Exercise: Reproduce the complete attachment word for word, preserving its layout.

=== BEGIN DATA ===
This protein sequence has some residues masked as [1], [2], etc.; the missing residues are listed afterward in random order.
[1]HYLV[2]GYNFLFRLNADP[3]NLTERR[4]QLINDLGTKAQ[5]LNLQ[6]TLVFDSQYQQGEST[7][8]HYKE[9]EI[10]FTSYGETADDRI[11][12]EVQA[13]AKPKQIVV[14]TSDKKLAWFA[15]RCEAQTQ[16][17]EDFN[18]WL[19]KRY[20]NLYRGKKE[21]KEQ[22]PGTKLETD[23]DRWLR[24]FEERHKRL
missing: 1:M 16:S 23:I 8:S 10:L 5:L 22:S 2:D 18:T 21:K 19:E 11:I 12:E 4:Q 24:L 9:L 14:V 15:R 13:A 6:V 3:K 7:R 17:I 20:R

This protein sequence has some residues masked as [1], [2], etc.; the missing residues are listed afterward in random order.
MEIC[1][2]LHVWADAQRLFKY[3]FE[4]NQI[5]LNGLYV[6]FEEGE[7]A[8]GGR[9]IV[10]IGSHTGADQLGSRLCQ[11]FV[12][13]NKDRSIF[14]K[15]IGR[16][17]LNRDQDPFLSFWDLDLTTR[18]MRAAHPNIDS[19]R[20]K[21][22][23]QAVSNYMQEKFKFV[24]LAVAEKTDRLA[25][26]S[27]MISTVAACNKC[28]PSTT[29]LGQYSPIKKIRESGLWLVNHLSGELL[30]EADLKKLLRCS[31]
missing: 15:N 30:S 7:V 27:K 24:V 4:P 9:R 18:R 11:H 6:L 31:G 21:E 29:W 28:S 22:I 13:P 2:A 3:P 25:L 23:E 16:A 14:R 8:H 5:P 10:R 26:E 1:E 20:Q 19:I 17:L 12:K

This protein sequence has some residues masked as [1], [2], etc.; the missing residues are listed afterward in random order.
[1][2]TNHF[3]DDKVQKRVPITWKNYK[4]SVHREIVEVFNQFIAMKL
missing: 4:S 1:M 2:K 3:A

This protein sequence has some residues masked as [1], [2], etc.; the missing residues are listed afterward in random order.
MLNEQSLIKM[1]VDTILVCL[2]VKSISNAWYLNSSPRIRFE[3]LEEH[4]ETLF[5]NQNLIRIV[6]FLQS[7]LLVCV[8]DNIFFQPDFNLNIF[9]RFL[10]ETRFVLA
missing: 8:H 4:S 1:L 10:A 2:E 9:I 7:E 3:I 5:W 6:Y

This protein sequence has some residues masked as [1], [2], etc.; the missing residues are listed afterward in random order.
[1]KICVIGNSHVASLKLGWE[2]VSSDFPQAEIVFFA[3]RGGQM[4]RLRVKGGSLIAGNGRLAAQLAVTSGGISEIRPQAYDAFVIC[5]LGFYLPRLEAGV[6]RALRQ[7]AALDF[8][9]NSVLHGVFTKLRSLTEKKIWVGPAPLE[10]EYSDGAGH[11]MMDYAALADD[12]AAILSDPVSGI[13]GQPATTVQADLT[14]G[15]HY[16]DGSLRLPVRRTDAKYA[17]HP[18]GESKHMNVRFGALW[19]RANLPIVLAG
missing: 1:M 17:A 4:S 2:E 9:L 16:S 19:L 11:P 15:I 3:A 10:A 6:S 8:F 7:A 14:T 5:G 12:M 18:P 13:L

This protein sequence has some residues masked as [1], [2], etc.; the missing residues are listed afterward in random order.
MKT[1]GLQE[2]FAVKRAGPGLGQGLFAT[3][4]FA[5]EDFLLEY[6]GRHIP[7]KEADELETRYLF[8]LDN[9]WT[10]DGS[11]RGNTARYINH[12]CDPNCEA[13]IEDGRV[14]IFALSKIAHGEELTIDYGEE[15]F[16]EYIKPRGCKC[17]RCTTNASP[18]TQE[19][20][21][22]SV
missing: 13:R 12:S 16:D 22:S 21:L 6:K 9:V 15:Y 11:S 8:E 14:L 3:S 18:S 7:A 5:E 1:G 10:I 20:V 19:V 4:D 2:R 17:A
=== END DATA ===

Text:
This protein sequence has some residues masked as [1], [2], etc.; the missing residues are listed afterward in random order.
[1]HYLV[2]GYNFLFRLNADP[3]NLTERR[4]QLINDLGTKAQ[5]LNLQ[6]TLVFDSQYQQGEST[7][8]HYKE[9]EI[10]FTSYGETADDRI[11][12]EVQA[13]AKPKQIVV[14]TSDKKLAWFA[15]RCEAQTQ[16][17]EDFN[18]WL[19]KRY[20]NLYRGKKE[21]KEQ[22]PGTKLETD[23]DRWLR[24]FEERHKRL
missing: 1:M 16:S 23:I 8:S 10:L 5:L 22:S 2:D 18:T 21:K 19:E 11:I 12:E 4:Q 24:L 9:L 14:V 15:R 13:A 6:V 3:K 7:R 17:I 20:R

This protein sequence has some residues masked as [1], [2], etc.; the missing residues are listed afterward in random order.
MEIC[1][2]LHVWADAQRLFKY[3]FE[4]NQI[5]LNGLYV[6]FEEGE[7]A[8]GGR[9]IV[10]IGSHTGADQLGSRLCQ[11]FV[12][13]NKDRSIF[14]K[15]IGR[16][17]LNRDQDPFLSFWDLDLTTR[18]MRAAHPNIDS[19]R[20]K[21][22][23]QAVSNYMQEKFKFV[24]LAVAEKTDRLA[25][26]S[27]MISTVAACNKC[28]PSTT[29]LGQYSPIKKIRESGLWLVNHLSGELL[30]EADLKKLLRCS[31]
missing: 15:N 30:S 7:V 27:K 24:V 4:P 9:R 18:R 11:H 6:L 31:G 21:E 29:W 28:S 22:I 13:P 2:A 3:P 25:L 23:E 16:A 14:R 8:H 5:P 10:R 26:E 1:E 20:Q 19:I 17:L 12:K

This protein sequence has some residues masked as [1], [2], etc.; the missing residues are listed afterward in random order.
[1][2]TNHF[3]DDKVQKRVPITWKNYK[4]SVHREIVEVFNQFIAMKL
missing: 4:S 1:M 2:K 3:A

This protein sequence has some residues masked as [1], [2], etc.; the missing residues are listed afterward in random order.
MLNEQSLIKM[1]VDTILVCL[2]VKSISNAWYLNSSPRIRFE[3]LEEH[4]ETLF[5]NQNLIRIV[6]FLQS[7]LLVCV[8]DNIFFQPDFNLNIF[9]RFL[10]ETRFVLA
missing: 8:H 4:S 1:L 10:A 2:E 9:I 7:E 3:I 5:W 6:Y

This protein sequence has some residues masked as [1], [2], etc.; the missing residues are listed afterward in random order.
[1]KICVIGNSHVASLKLGWE[2]VSSDFPQAEIVFFA[3]RGGQM[4]RLRVKGGSLIAGNGRLAAQLAVTSGGISEIRPQAYDAFVIC[5]LGFYLPRLEAGV[6]RALRQ[7]AALDF[8][9]NSVLHGVFTKLRSLTEKKIWVGPAPLE[10]EYSDGAGH[11]MMDYAALADD[12]AAILSDPVSGI[13]GQPATTVQADLT[14]G[15]HY[16]DGSLRLPVRRTDAKYA[17]HP[18]GESKHMNVRFGALW[19]RANLPIVLAG
missing: 1:M 17:A 4:S 2:E 9:L 16:S 19:L 11:P 15:I 3:A 10:A 6:S 8:F 7:A 14:T 5:G 12:M 18:P 13:L

This protein sequence has some residues masked as [1], [2], etc.; the missing residues are listed afterward in random order.
MKT[1]GLQE[2]FAVKRAGPGLGQGLFAT[3][4]FA[5]EDFLLEY[6]GRHIP[7]KEADELETRYLF[8]LDN[9]WT[10]DGS[11]RGNTARYINH[12]CDPNCEA[13]IEDGRV[14]IFALSKIAHGEELTIDYGEE[15]F[16]EYIKPRGCKC[17]RCTTNASP[18]TQE[19][20][21][22]SV
missing: 13:R 12:S 16:D 22:S 21:L 6:K 9:V 15:Y 11:S 8:E 14:L 3:S 18:S 7:A 5:E 1:G 10:I 20:V 19:V 4:D 2:R 17:A